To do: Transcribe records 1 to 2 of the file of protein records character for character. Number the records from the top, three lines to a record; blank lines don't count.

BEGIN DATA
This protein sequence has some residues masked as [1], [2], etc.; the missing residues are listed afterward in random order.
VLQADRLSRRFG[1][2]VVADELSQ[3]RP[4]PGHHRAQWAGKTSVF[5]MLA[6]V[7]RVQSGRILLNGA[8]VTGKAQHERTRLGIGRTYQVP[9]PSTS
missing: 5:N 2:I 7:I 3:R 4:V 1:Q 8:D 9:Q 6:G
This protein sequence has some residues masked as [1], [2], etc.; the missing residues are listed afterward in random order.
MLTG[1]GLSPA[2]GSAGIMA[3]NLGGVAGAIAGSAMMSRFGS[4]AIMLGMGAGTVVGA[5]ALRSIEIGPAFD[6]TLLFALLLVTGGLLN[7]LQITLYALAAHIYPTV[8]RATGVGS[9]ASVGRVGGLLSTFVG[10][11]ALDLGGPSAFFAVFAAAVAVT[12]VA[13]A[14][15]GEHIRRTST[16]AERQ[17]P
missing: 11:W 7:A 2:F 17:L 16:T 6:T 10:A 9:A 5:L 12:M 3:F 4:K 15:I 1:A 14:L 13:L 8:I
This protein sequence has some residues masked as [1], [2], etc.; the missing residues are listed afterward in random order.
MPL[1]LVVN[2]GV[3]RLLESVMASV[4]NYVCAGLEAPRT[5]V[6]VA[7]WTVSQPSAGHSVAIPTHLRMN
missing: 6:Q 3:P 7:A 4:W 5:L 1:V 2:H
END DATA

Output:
This protein sequence has some residues masked as [1], [2], etc.; the missing residues are listed afterward in random order.
VLQADRLSRRFG[1][2]VVADELSQ[3]RP[4]PGHHRAQWAGKTSVF[5]MLA[6]V[7]RVQSGRILLNGA[8]VTGKAQHERTRLGIGRTYQVP[9]PSTS
missing: 5:N 2:I 7:I 3:R 4:V 1:Q 8:D 9:Q 6:G
This protein sequence has some residues masked as [1], [2], etc.; the missing residues are listed afterward in random order.
MLTG[1]GLSPA[2]GSAGIMA[3]NLGGVAGAIAGSAMMSRFGS[4]AIMLGMGAGTVVGA[5]ALRSIEIGPAFD[6]TLLFALLLVTGGLLN[7]LQITLYALAAHIYPTV[8]RATGVGS[9]ASVGRVGGLLSTFVG[10][11]ALDLGGPSAFFAVFAAAVAVT[12]VA[13]A[14][15]GEHIRRTST[16]AERQ[17]P
missing: 11:W 7:A 2:F 17:L 16:T 6:T 10:A 9:A 5:L 12:M 3:F 4:K 15:I 1:A 14:L 13:L 8:I